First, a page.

In the name of Allah Most Gracious Most Merciful.

Continuation of Chapter 2 Al-Baqarah ( )
(The Cow)



In the name of Allah Most Gracious Most Merciful.
2:177
It is not righteousness that ye turn your faces toward East or West; but it is righteousness to believe in Allah and the Last Day and the Angels and the Book and the Messengers; to spend of your substance out of love for Him for your kin for orphans for the needy for the wayfarer for those who ask and for the ransom of slaves; to be steadfast in prayer and practice regular charity; to fulfil the contracts which ye have made; and to be firm and patient in pain (or suffering) and adversity and throughout all periods of panic. Such are the people of truth the Allah-fearing.
  • As if to emphasise again a warning against deadening formalism, we are given a beautiful description of the righteous and God-fearing man. He should obey salutary regulation, but he should fix his gaze on the love of God and the love of his fellow-men. We are given four heads: (1) our faith should be true and sincere; (2) we must be prepared to show it in deeds of charity to our fellowmen; (3) we must be good citizens, supporting social organisation; and (4) our own individual soul must be firm and unshaken in all circumstances. They are interconnected, and yet can be viewed separately.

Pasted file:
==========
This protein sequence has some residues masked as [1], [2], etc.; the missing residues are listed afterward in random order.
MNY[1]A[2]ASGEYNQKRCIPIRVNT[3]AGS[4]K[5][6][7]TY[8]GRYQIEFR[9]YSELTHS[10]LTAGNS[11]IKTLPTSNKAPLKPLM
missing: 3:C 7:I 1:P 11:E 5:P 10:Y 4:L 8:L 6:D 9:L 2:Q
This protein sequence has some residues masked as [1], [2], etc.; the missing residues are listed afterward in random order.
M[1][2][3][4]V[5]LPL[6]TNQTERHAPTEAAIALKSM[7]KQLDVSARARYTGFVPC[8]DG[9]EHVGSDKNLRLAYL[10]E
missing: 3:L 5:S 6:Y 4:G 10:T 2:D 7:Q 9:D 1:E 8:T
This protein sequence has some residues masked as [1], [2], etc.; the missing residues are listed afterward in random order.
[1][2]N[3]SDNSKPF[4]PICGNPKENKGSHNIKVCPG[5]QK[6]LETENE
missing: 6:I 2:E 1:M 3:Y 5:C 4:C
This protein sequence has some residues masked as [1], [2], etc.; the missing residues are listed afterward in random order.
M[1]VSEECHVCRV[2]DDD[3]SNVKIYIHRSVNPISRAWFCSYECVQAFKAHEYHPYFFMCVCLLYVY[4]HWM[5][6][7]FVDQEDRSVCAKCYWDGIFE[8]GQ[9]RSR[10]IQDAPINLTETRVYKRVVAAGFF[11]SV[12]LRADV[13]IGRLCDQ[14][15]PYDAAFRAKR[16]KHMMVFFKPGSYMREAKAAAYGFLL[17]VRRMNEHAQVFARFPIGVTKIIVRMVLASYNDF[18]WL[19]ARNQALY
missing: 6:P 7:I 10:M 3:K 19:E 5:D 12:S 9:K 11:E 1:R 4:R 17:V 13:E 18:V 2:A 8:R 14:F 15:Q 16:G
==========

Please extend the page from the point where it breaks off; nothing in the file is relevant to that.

• Faith is not merely a matter of words. We must realise the presence and goodness of God. When we do so, the scales fall from our eyes: all the falsities and fleeting nature of the Present cease to enslave us, for we see the Last Day as if it were today. We also see God's working in His world and in us; His Powers (angels), His Messengers and His Message are no longer remote from us, but come within our experience.
  • Practical deeds of charity are of value when they proceed from love, and from no other motive. In this respect, also, our duties take various forms, which are shown in reasonable gradation: our kith and kin; orphans (including any persons who are without
  • Charity and piety in individual cases do not complete our duties. In prayer and charity, we must also look to our organised efforts: where there is a Muslim State, these are made through the State, in facilities for public prayer, and public assistance,
  • Then come the Muslim virtues of firmness and patience. They are to "preserve the dignity of man, with soul erect" (Burns). Three sets of circumstances are specially mentioned for the exercise of this virtue: (1) bodily pain or suffering, (2) adversities

Jazak Allahu Khairin